VV: Is it difficult balancing your role as producer with starring in the show?
Ross: I wouldn’t say difficult, but it’s definitely makes for a long day. But it is the kind of full plate that I adore. I adore this kind of work and it’s very rewarding. The producer role very much plays into the kind of person I am. In the evolution of my career it is a really exciting step for me because I am the kind of creative person that has a real opinion about the kind of images that I want to portray and want in the public in general. So having a seat at the table with the many voices that is part of the collaborative art of television is really and exciting and wonderful for me.
VV: Let’s talk about your style. Before when we spoke, you mentioned that some of the pieces from Girlfriends would find their way into Carla’s wardrobe. What’s the inspiration? Do you work with designers or find things out and about?
Ross: It’s stuff that’s been found out and about. The way I went about Joan and Carla is I always ask myself who this woman is. Every once in a while people say Carla is so much like Joan, and I’m like, ‘People, Tracee plays both people.’ So what you’re seeing that’s the same between Carla and Joan is not Carla being like Joan, but it’s Tracee. Tracee was Joan and Tracee is Carla. It’s so funny people don’t understand that, it makes me laugh.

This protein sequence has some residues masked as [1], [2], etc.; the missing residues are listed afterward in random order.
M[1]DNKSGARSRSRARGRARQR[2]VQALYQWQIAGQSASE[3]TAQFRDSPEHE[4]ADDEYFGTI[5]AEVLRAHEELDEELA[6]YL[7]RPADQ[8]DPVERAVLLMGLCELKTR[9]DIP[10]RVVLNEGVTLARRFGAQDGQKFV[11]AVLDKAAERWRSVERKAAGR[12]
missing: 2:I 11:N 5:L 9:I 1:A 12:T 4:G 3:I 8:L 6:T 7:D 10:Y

VV: Do you think The Cosby Show comparisons set the audience expectations too high?
Ross: I don’t know. For some people, it’s a great context to know what the show might be, and for some people, it makes it hard because you’re comparing it to something that you have such a clear idea of. BET seems to be promoting it as the new Cosby, which I don’t think it helpful, and I don’t think makes sense.
The way Malcolm [Jamal Warner] and I have been describing it is that we are in no way, shape or form trying to be a new Cosby Show. What we are doing is taking the recipe of what Cosby did, which was a family show that was timeless and good, and use those elements.
I can’t get invested in whether it hurts the show or not. The beauty of being on BET in this day and age is that on other network they do two episodes and they pull a show from television. Sometimes that’s the greatest thing, and sometimes it just never had a chance to grow. With BET, we did 25 episodes and we’re getting a chance. It’s really wonderful working with a network that wants your show and is behind your show. The audience asked for this kind of show, BET listened and they went out and have gotten behind our show. On other networks, I don’t know if that always happens.
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